In the United States, sub-optimal maintenance methods exceed $85 billion annually. The high costs are attributed to a lack of understanding in implementing the best maintenance practices to prolong the life and safety of a component or system. Bayoumi is director of the Center for Predictive Maintenance at the University of South Carolina. The center’s research focuses on improving maintenance practices based on need, approach, benefits per costs and competition.
“The framework is built on integration and user interfaces where all types of data such as design, manufacturing and operation are utilized. Adding AI helps translate between steps to provide additional insights, which are independently learned by a machine and presented for decision making, feedback and analysis,” Bayoumi says.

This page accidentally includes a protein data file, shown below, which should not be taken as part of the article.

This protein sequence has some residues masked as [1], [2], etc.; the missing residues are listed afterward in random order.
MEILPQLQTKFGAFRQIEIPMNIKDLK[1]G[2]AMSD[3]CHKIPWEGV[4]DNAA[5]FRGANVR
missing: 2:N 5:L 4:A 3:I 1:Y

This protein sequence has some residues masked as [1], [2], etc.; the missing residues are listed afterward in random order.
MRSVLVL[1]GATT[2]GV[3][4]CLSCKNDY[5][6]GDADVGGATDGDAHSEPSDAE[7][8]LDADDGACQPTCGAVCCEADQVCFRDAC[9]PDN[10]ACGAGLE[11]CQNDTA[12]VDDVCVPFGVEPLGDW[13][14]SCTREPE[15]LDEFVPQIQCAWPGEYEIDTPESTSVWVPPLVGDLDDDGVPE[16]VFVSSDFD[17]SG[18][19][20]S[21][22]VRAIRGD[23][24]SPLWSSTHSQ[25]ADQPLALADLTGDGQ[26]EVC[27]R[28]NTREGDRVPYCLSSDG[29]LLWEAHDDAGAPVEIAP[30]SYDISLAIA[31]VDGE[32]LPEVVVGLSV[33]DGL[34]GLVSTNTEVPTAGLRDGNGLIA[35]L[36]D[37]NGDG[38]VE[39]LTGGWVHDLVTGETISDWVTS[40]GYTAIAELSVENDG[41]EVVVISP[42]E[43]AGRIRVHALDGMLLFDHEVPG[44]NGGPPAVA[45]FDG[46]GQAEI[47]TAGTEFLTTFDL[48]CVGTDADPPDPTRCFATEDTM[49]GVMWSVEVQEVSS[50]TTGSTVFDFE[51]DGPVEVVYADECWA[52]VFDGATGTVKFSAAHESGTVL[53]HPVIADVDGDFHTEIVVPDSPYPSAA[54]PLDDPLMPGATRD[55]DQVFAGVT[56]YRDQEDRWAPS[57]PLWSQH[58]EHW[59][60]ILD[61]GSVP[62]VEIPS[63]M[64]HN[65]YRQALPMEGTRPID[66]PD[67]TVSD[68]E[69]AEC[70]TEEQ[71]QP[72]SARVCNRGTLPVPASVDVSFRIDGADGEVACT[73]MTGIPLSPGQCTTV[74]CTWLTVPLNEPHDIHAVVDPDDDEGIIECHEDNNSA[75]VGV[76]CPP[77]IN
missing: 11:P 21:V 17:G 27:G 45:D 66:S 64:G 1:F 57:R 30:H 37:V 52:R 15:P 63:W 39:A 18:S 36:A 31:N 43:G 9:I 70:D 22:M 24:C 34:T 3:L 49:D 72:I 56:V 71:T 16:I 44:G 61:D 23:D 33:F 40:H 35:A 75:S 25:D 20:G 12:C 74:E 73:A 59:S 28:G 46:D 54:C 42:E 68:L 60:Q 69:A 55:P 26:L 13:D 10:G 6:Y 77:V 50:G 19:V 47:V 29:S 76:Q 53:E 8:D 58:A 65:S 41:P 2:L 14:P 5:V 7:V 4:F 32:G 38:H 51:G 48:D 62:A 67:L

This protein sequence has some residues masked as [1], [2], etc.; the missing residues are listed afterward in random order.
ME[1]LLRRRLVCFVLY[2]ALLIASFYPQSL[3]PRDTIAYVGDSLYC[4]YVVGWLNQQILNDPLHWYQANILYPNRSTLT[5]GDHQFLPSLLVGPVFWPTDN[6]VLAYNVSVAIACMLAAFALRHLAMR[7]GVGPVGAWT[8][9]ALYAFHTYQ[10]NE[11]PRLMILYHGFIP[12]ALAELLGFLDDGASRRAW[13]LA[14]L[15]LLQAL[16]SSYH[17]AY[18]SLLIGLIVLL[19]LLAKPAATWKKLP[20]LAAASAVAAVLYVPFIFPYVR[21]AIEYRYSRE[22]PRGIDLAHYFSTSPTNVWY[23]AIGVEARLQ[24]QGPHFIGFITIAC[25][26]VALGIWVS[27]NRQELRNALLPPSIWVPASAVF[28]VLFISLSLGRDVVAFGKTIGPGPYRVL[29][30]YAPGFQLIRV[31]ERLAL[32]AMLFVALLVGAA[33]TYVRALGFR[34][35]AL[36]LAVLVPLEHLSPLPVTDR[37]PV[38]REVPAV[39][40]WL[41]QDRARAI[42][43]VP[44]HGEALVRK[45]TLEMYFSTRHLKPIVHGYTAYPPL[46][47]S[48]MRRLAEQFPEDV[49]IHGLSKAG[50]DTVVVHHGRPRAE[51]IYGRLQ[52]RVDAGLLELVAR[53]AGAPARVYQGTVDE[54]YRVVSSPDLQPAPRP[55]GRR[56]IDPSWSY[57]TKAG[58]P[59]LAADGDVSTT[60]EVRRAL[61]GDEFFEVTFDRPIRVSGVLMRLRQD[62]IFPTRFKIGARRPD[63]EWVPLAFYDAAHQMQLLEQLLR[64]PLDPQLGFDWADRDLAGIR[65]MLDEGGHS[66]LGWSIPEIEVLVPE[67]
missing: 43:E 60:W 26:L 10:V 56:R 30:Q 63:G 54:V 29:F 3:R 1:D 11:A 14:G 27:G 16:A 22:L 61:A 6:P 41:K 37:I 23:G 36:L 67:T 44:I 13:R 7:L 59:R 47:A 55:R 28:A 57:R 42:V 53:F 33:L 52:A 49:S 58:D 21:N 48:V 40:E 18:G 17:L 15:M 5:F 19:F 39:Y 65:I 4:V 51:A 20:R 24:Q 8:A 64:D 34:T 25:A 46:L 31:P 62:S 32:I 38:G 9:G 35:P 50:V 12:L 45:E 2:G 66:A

Since each aircraft component affects its performance, physics-based digital twins of components are being developed and tailored to specific needs. The methods developed intend to support systems for higher levels of electrification since aging and failure modes are dramatically different from traditional mechanical systems.
“We're focused on showing how a digital twin and digital thread can be applied to maintenance and how they connect the process, from design to use and even decommissioning,” says research assistant Rhea Matthews. “Our goal is to share this data and the lessons learned since it can be applied to different platforms for many applications.”
Bayoumi’s team will also utilize models for use cases in developing sensor-based test stands for various mechanical components to help facilitate data collection. Each Blackhawk or Apache helicopter that undergoes a phase inspection will be examined on a test stand, and the data will assess current health and predict future performance.